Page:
Join the Lakewood Historical Society as we celebrate 20 years of preserving, protecting and promoting local history. Fabulous food, distinguished speakers, book signings, raffle, giveaways—definitely a party you won’t want to miss! The fun starts at 5:00 pm, Tuesday, October 23rd, 2018 in the Rotunda (Building 3) at Clover Park Technical College.
To get your tickets ($40 ea) call 253-682-3480, stop by the museum, 6211 Mt. Tacoma Dr SW, during regular hours: 12-4 pm, Wed-Sat, or print and mail the order form on our website, www.lakewoodhistorical.org
Don’t delay—last day to buy tickets is October 13, and they’re going fast.
Speaking of going fast…see that determined-looking gent with the cigar in our poster advertising the event? He’s the one and only Barney Oldfield, “The Mile-A-Minute Man!,” first person in history to attain the astounding speed of 60 miles an hour in an automobile: “Old 999,” a racing car built by none other than Henry Ford himself!
So what’s he got to do with local history—or our 20th anniversary? If you can’t see the connection—don’t worry, most won’t—that’s what we’re here for. The Lakewood Historical Society’s mission is to bring past and present together, reacquainting today’s public with people, places and events that, even if no longer with us, continue to shape our city.
Take Barney Oldfield, for instance. He’s the first link in a chain stretching from past to present that’s anchored to one very special site in Lakewood—a chain that connects our Gala to a long-gone race track.
Here’s how it works: Barney competed in a couple of races at the Tacoma Speedway (don’t let the name fool you; the two-mile wooden track was definitely in Lakewood). Nearly forgotten today, the Speedway was the second-most important track (after Indianapolis) on the auto-racing circuit, making it the biggest deal in sports around here until the 2015 US Open.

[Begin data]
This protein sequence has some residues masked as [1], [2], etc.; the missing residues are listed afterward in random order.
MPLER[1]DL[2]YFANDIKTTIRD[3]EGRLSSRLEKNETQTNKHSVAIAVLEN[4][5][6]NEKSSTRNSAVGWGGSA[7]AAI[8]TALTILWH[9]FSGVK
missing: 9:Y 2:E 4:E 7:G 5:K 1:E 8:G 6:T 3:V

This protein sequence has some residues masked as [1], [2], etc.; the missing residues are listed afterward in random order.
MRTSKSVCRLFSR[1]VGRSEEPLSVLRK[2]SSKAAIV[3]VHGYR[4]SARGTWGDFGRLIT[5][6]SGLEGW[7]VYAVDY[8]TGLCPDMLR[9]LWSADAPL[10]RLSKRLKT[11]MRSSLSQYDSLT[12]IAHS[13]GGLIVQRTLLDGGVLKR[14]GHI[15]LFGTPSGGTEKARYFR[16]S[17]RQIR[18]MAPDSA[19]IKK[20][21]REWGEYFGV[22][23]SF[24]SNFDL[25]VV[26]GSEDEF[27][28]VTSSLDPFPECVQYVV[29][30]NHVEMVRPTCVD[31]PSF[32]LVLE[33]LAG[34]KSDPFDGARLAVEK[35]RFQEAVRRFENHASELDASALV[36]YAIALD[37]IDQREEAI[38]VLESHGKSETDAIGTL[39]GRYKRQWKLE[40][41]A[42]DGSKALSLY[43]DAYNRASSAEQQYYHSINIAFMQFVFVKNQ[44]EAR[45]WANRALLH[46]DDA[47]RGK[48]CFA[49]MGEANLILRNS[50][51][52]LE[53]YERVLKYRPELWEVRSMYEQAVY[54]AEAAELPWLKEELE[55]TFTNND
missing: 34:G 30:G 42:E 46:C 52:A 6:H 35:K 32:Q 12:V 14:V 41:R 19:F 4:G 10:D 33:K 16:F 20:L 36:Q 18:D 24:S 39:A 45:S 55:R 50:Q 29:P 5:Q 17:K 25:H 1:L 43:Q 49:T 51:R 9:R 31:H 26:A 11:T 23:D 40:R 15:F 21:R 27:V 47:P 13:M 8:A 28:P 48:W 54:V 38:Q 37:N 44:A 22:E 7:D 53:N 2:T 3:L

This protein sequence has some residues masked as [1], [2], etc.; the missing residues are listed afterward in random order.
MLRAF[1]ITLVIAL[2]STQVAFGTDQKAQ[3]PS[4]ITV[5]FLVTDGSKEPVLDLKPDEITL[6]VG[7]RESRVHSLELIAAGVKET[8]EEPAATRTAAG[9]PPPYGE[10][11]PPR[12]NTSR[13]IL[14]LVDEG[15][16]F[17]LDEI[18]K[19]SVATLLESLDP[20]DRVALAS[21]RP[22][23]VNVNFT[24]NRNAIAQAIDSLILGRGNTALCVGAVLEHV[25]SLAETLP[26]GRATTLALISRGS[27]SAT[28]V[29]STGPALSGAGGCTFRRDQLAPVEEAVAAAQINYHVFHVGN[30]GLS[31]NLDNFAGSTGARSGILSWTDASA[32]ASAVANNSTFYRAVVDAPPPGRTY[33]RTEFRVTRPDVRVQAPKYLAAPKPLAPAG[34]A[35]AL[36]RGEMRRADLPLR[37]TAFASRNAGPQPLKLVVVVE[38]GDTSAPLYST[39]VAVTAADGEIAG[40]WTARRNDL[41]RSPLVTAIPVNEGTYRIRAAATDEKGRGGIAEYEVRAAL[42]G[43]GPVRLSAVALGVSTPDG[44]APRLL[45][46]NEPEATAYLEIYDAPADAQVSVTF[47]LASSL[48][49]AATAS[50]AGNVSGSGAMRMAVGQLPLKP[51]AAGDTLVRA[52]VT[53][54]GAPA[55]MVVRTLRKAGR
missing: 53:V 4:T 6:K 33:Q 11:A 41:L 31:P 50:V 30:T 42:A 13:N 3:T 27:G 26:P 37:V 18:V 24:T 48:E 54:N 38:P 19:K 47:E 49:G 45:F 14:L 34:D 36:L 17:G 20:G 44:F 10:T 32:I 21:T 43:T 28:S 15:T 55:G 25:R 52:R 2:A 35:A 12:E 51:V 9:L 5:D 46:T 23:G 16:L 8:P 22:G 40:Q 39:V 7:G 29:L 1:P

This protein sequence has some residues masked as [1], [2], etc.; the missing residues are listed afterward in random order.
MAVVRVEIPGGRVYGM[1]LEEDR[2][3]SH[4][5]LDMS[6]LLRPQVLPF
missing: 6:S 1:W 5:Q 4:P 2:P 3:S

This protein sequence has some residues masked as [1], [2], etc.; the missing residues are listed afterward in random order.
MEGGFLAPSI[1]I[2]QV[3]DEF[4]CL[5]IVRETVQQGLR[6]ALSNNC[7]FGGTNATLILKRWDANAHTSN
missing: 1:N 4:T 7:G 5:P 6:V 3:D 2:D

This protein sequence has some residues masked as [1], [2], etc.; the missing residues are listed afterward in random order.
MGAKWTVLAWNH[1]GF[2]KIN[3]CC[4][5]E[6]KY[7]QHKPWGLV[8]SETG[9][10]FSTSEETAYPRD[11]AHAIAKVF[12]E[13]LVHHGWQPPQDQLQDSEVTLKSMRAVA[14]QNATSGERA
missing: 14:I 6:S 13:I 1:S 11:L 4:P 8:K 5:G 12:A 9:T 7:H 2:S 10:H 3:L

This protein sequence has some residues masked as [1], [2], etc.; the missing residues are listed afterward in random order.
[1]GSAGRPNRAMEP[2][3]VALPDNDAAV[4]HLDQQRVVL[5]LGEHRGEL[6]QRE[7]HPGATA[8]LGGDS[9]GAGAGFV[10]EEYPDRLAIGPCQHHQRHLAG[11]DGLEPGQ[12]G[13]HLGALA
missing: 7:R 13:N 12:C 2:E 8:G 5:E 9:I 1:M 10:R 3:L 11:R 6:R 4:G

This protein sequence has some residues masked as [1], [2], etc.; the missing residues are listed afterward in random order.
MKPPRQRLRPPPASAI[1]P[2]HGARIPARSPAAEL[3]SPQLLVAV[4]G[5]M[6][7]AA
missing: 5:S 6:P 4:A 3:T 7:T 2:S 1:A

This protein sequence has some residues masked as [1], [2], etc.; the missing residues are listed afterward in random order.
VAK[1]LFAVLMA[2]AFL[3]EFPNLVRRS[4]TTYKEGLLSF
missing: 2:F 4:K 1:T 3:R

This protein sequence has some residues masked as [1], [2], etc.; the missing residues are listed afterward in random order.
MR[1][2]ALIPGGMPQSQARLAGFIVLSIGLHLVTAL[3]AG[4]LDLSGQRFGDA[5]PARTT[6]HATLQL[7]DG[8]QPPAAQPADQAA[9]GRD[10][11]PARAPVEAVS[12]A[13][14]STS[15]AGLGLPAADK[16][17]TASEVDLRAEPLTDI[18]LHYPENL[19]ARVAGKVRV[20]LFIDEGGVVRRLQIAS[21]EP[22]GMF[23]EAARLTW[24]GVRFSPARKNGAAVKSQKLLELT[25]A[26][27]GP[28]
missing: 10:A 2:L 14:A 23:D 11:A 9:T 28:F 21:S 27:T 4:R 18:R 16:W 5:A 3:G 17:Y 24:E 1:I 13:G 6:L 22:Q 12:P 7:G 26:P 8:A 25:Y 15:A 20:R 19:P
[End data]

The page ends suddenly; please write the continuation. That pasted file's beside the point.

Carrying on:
Next link in the chain: The Speedway property lays fallow for a few years after the track closes in 1922, but by the 30’s it’s home to Mueller-Harkins Airfield. Many a barnstormer (and future WWII fighter pilot) learns to take wing in its flight school, one of the region’s first.
Speaking of World War II, our chain next connects to the Naval Advance Base Depot. With efficiency born from wartime urgency, Mueller-Harkins is taken over by the government and, in a few months time, replaced by a sprawling complex of warehouses. Intended as a major supply point for troops fighting in the Pacific, the Base never operates at capacity thanks to a quicker end to the war than expected.
Next link: A suddenly surplus property on its hands, the government agrees to let a few buildings be used as a trade school. Teaching military aviators and mechanics how to adapt their skills to peacetime use, over time both curriculum and facilities expand into something the old race-track-air-field-supply-depot can truly be proud of—Clover Park Technical College, one of the most advanced and prestigious schools of its kind in the country.
Which brings us to the present and our 20th Anniversary Gala. Harkening back to CPTC campus’s early days as a race track, we’re holding our Gala in the Rotunda (Building 3), a part of the college’s automotive training complex which also happens to be right next to the marker we put up in 2002 commemorating the Tacoma Speedway!